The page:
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 Election Laboratory

By WochenKlausur

In view of the coming parliamentary elections the Vienna based artist group WochenKlausur wants to examine the
election mode with an experimental project that will take place in Stockholm. Each democracy legitimatises its
government through elections. Yet he formation of majorities and the thus determined politics are not only the result of the citizens' will, but also of the election mode. The party composition of parliament would for example look different had the voters the possibility to vote parties out.

WochenKlausur wants to show that each election mode has effects on the election result. Within the context of the
exhibition public opinion there will be held fictitious parliamentary elections with different possibilities of
voting in the center of Stockholm from 22nd August until 15th September 2002. Among others there will be the
possibility of negative voting. This means that a party that in the opinion of the voter should not be represented in
parliament can be voted out. The project of WochenKlausur offers the possibility of voting positive, negative or both: the eligible voters decide if they want to confirm a party, vote out a party or want to use both possibilities.

Art and Sociopolitical Intervention

The artist group WochenKlausur has been conducting social interventions since 1993. The concept of intervention, whose usage in art has undergone an inflationary trend in recent years, is often used for any form of change. In contrast, WochenKlausur, at the invitation of art institutions, develops and realizes proposals - small-scale but very concrete - for improving sociopolitical deficits. In the context of many twentieth-century artists who understood how to actively take part in the shaping of society, WochenKlausur sees art as an opportunity for achieving long-term improvements in human coexistence. Artists' competence in finding creative solutions, traditionally utilized in shaping materials, can just as well be applied in all areas of society: in ecology, education and city planning. There are problems everywhere that cannot be solved using conventional approaches and are thus suitable subjects for artistic projects. Theoretically, there is no difference between artists who do their best to paint pictures and those who do their best to solve social problems with clearly fixed boundaries. The individually selected task, like the painter's self-defined objective, must only be precisely articulated. Interventionist art can only be effective when the problem to be solved is clearly stated.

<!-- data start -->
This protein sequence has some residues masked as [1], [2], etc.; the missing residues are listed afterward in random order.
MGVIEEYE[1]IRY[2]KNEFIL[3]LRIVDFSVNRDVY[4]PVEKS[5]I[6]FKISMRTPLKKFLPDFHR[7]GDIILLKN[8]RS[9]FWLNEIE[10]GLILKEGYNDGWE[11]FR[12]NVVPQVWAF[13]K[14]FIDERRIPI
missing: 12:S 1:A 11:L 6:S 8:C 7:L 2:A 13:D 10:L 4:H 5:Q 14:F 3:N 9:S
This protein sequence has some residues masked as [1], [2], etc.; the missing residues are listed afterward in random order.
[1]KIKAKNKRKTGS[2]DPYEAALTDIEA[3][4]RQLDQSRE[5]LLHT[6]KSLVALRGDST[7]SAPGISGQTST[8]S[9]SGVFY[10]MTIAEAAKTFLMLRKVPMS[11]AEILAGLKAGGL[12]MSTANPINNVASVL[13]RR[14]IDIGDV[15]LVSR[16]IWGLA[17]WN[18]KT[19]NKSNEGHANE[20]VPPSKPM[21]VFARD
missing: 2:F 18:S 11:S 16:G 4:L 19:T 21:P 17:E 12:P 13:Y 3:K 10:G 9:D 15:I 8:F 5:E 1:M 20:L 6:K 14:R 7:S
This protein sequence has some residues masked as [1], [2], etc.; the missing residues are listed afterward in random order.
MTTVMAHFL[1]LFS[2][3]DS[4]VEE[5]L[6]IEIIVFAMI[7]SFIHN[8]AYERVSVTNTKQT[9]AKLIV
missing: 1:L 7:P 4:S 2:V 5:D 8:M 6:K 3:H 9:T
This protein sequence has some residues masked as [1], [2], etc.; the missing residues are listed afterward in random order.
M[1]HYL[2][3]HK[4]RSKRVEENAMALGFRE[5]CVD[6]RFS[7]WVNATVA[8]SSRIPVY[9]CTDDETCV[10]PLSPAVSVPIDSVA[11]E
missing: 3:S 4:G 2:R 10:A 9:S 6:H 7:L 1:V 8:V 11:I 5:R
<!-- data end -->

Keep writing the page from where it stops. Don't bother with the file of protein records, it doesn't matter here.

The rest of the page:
It all started in the winter of 1992. For an exhibition at the Vienna Secession, Wolfgang Zinggl invited eight artists to work on solving a localized problem. Within the normal time span of an exhibition, the group was to work in closed session to develop and realize a small but concrete measure to improve conditions for homeless people. This first project succeeded in making medical care available to this group. Since then, a mobile clinic has treated more than seven hundred homeless people per month free of charge. An invitation from the Zurich Shedhalle followed, where WochenKlausur - in a new line-up - developed a pension for drug-addicted women. A year later, the group established a social center with bocce court for the older residents of the Italian community Civitella d'Agliano. In Graz, seven immigrants were assisted in obtaining legal residency in Austria. Interventions in Salzburg, Berlin, Venice and Fukuoka followed. A total of twelve interventions have been successfully conducted in recent years by alternating teams that have involved a total of over forty artists.

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Design: Karin Hansson